The white papers (and Conversations, the IPR’s blog) are geared toward helping practitioners be more effective, to have a stronger database under them. The International PR Research Conference, the Summits on Measurement (one held in the USAone in Europe, in conjunction with the International Association for Measurement and Evaluation of Communication) and the annual Distinguished Lecture are the foundation elements of IPR’s program year. They also hold a  PR Leadership Forum, a PR Executive Forum and a Summit on Strategic Communications, among other events.

This is boundary-spanning networking, with researchers, academics, senior practitioners, measurement suppliers all mixing freely. The intellectual heft is significant. I attended the Summit on Measurement in New Hampshire in 2005 and, again, in 2009. What a revelation! A dais of academics, corporate people and suppliers with bone fide cases to share. A discussion framework that tested my mettle; I was rapt.

For the past five years, I’ve:

  • been a member of the IPR’s Measurement Commission
  • written and published three research papers and edited several others
  • presented twice at the International PR Research Conference

I’m on the bleeding edge of measurement research, and it’s thrilling.

I still feel, from time to time, like the 13-year-old at the adult table at Sunday dinner for the first time, but get great satisfaction from my participation in important work.

This participation is on a different level from my active involvement in IABC – the ability to help impact the working lives of other practitioners in a positive way is exceptionally rewarding, as is the knowledge that students of public relations rely significantly on the papers the IPR publishes.

In all three of these organizations, one can get something that feeds a need:

  • For IABC, a global community.
  • For PRSA, a broad national network.
  • And for the Institute for PR, the peerless intellectual stimulation.

Is fee-for-access to people and content the right model?

IABC and PRSA behave much like for-profit conference providers and publishers. They believe their content has value and price accordingly. I know that associations must fund their activities, but is this the best way?

Plus, the advent of social media creates a certain conundrum: Many of the people I joined IABC and PRSA to meet and network with are available outside those organizations. And, of course, the IPR’s research materials are free. Recently, the IPR put out a call for donations to revamp its website – it relies to a great extent on donated support and conference income, a completely different financial model than that of the industry associations.

Twitter, Facebook and LinkedIn, at least right now, are free.

So what do you think? If we can get top-flight research for free, and access the PR and communication communities for free, do we still need these associations?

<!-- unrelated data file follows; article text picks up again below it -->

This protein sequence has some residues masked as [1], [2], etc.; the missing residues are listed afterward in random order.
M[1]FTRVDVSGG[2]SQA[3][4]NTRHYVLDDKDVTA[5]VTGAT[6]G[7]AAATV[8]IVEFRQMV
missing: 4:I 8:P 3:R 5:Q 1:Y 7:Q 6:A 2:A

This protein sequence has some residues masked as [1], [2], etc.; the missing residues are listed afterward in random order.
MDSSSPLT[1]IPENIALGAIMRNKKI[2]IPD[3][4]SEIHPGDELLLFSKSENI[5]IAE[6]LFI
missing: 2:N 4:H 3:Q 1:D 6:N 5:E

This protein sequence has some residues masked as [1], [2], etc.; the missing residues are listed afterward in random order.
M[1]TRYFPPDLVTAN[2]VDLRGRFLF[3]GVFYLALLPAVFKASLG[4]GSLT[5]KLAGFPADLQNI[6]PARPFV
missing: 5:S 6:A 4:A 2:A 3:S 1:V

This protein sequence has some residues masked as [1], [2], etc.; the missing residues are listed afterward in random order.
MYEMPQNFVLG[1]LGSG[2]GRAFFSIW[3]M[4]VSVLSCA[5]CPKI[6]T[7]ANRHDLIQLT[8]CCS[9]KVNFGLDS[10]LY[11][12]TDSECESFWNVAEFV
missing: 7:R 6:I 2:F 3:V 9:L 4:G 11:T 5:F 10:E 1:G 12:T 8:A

Sean Williams, a 20-year veteran in public relations and communication management, established his consultancy, Communication AMMO, Inc., in 2009. He is also an adjunct professor of public relations at Kent State University, Ohio, USA.

Connect with Sean on his blog, Twitter and LinkedIn or by email.

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24 Replies to “Triple-associate Sean Williams asks, “Why join?”

  1. Hi Sean, this is a great post and well considered – aligns well with much of what has been in the ruck at as well.

    I have to agree that with many of these things what you get out of them is proportional to what you put into it. There is a downside to that though, particularly with IABC which you note above – and that is a tendency for those who have “paid their dues” in the proverbial rather than the literal sense to have a greater voice, speaker platform presence, etc. What I would love to see would be more “newcomers” and nontraditional voices brought in – as well as your point about more meaty education, perhaps even simulations etc. for the more senior practitioner.

    In some ways, I dream of a merger amongst all the different communication associations, a silo-busting love in. Maybe in the next life…

    1. “…a silo-busting love in…” — I love it, Kevin! I do think we’d be better off in many ways with a single US association. But it’s true that PRSA would likely be the dominant partner, and those of us who toil in internal communications might wind up with less in a new 35,000 strong org.

      I’ll be interested to see what happens at the PRSA conference this fall — will it all be too familiar a program, or will it be different?

      Cheers for now.

  2. Mark — many thanks for taking the time to comment here. I agree that the winds of change are blowing hard around IABC — and I think it’s healthy to engage in good dialogue such as this (Thanks again, PRConversations and Judy Gombita!)

    The question of value received will continue to be on everyone’s mind for some time, at least until the wretched U.S. economy recovers more than it has so far.

    Thanks again for your thoughtful comment.

    Best regards,

  3. Sean,